In the suit to enforce, the court concluded that the lien was invalid. The court determined that Donohoe had filed the lien prematurely. The court also found that the lien included claims not compensable under the contract, as well as claims not yet owing. After crediting Donohoe for work performed, the court awarded Mount Vernon judgment on its cross bill for $19,723.20, the balance due Mount Vernon for delay and corrective work.

By a two-count motion for judgment, Mount Vernon subsequently instituted the present action, alleging that Donohoe's filing of the invalid mechanic's lien (1) slandered Mount Vernon's title, and (2) constituted an abuse of process. At trial, Mount Vernon relied upon the chancery court's prior determination that "Donohoe knew or should have known that it was filing its lien improperly." Consequently, the trial court limited the presentation of evidence to matters relevant to determining Donohoe's intention when it filed the lien.[*]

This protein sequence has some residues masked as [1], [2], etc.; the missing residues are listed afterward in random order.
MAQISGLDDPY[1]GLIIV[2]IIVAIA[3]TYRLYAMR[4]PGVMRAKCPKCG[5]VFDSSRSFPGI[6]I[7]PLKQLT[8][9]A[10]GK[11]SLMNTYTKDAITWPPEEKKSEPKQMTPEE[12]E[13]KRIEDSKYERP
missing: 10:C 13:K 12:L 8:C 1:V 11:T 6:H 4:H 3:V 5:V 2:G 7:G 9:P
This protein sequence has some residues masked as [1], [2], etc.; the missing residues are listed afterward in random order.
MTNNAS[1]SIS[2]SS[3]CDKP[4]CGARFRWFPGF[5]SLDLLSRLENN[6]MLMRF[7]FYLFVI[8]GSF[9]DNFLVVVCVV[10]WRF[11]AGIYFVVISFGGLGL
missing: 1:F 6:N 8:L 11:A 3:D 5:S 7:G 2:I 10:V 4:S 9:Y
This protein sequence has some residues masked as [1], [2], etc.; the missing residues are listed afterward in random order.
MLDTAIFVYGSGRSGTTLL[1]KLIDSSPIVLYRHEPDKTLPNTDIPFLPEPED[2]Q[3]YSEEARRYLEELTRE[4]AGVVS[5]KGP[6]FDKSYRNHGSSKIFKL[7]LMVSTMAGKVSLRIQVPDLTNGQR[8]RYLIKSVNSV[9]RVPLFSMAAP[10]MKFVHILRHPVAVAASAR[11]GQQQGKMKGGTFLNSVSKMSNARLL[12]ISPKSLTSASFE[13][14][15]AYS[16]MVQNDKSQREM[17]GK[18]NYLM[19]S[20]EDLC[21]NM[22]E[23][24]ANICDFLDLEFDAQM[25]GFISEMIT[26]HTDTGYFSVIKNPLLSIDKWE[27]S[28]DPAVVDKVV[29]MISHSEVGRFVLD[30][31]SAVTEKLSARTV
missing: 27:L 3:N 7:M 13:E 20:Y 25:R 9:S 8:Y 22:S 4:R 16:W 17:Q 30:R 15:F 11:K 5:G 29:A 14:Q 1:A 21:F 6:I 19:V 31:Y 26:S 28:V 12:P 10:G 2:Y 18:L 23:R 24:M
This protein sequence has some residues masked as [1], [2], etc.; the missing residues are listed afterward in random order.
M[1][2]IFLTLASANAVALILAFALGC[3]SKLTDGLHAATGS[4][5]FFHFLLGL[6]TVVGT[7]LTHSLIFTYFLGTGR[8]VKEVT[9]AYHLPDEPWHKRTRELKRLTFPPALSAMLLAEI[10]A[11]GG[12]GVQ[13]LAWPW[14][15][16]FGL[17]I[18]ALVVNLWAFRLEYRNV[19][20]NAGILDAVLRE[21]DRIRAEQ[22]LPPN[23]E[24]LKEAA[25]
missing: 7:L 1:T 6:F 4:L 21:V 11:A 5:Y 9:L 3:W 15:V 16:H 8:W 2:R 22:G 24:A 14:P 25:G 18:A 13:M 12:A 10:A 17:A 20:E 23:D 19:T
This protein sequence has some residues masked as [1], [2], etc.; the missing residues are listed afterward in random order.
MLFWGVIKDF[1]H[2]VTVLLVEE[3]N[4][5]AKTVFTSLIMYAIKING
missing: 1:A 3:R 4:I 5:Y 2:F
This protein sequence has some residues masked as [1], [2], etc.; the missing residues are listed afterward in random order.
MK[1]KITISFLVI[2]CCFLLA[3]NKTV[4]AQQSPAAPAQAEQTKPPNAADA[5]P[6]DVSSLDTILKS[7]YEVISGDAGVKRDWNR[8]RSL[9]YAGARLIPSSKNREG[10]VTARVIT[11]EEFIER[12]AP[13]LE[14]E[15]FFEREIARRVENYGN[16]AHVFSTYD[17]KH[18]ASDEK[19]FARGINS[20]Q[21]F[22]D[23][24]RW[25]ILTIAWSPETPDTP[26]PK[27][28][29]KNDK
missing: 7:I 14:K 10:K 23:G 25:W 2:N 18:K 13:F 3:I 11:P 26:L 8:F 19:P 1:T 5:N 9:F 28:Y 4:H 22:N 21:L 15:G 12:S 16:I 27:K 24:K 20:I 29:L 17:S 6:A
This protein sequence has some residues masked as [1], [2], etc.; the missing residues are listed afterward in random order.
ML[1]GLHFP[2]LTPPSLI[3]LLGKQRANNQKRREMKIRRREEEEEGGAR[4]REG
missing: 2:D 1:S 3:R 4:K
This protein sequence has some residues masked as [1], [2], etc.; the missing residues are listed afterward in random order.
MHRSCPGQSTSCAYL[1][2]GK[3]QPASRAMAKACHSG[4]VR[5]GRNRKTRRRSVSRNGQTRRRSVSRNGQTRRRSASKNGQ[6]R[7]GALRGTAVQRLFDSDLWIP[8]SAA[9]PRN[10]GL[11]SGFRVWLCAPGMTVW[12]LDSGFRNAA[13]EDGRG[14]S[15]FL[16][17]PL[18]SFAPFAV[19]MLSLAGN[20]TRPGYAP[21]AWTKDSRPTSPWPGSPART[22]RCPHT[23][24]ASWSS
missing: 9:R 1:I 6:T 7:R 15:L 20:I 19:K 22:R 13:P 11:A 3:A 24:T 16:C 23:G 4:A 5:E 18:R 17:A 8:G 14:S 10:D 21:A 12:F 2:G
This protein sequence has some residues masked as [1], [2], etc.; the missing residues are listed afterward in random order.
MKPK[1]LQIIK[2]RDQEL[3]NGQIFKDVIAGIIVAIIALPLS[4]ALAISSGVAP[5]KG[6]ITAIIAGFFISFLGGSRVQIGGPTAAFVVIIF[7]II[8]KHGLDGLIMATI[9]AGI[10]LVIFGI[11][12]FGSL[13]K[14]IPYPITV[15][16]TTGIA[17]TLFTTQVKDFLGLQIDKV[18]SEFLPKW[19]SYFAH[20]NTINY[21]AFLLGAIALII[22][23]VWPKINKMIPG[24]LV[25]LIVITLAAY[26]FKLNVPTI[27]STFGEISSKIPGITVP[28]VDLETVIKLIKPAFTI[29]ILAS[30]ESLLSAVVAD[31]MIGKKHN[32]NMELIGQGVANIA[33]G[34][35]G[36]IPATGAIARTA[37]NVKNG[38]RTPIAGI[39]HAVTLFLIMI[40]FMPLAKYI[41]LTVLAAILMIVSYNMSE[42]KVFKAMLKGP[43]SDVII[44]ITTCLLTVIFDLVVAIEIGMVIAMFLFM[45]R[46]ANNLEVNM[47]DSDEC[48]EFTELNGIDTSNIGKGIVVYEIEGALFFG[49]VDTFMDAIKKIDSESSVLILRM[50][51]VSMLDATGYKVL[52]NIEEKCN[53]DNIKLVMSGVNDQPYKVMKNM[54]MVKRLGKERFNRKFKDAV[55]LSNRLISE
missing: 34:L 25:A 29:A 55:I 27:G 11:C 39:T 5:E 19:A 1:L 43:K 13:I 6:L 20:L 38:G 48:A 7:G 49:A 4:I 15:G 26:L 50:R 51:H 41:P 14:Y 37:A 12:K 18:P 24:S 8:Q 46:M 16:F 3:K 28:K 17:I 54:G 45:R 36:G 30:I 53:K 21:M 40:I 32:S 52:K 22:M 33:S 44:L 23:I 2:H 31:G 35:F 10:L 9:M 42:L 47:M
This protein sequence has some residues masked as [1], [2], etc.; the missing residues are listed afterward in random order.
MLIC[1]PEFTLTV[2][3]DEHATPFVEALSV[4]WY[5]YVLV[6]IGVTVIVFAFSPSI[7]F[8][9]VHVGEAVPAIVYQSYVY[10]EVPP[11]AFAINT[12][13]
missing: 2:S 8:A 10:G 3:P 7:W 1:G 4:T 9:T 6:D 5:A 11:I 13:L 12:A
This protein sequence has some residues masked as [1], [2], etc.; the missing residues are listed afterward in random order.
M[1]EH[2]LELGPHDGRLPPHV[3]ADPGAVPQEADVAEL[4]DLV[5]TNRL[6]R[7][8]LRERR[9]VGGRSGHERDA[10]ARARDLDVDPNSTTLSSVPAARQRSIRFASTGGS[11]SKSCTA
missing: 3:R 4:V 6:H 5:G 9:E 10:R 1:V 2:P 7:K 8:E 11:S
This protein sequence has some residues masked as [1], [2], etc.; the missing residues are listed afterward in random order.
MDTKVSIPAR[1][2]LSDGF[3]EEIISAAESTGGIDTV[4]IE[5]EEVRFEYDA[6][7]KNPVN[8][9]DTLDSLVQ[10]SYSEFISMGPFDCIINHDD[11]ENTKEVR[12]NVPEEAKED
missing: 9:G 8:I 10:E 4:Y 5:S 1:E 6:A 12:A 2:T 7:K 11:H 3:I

Mount Vernon introduced several letters and memoranda written by Donohoe after it knew HUD definitely would assess liquidated damages for delay, but before Donohoe filed its mechanic's lien. These documents showed that Donohoe had considered filing a lien to prevent closing on permanent financing and to "force [Mount Vernon] into a final settlement and avoid arbitration and litigation if at all possible."

The only evidence relating to Donohoe's actions after it filed the lien was an internal memorandum prepared by Donohoe's director of field operations. The memorandum, dated six days after the lien had been filed, instructed Donohoe's project manager for the Mount Vernon nursing home to contact Mount Vernon's architect to check on the date he had received a change order. If the architect had not acted on the change order within ten days, the period provided by the contract, the project manager was to

call [the architect] and get him down to the Nursing Home for some ambiguous reason or else tie him up in the office looking up information.... Immediately upon the lapse of this time, send out the letter citing past references of delays and that this is a typical occurence [sic] in the course of this job. This is one of the major faults of this job. Also, call [Donohoe's attorneys] and tell them to release the lien, or file it.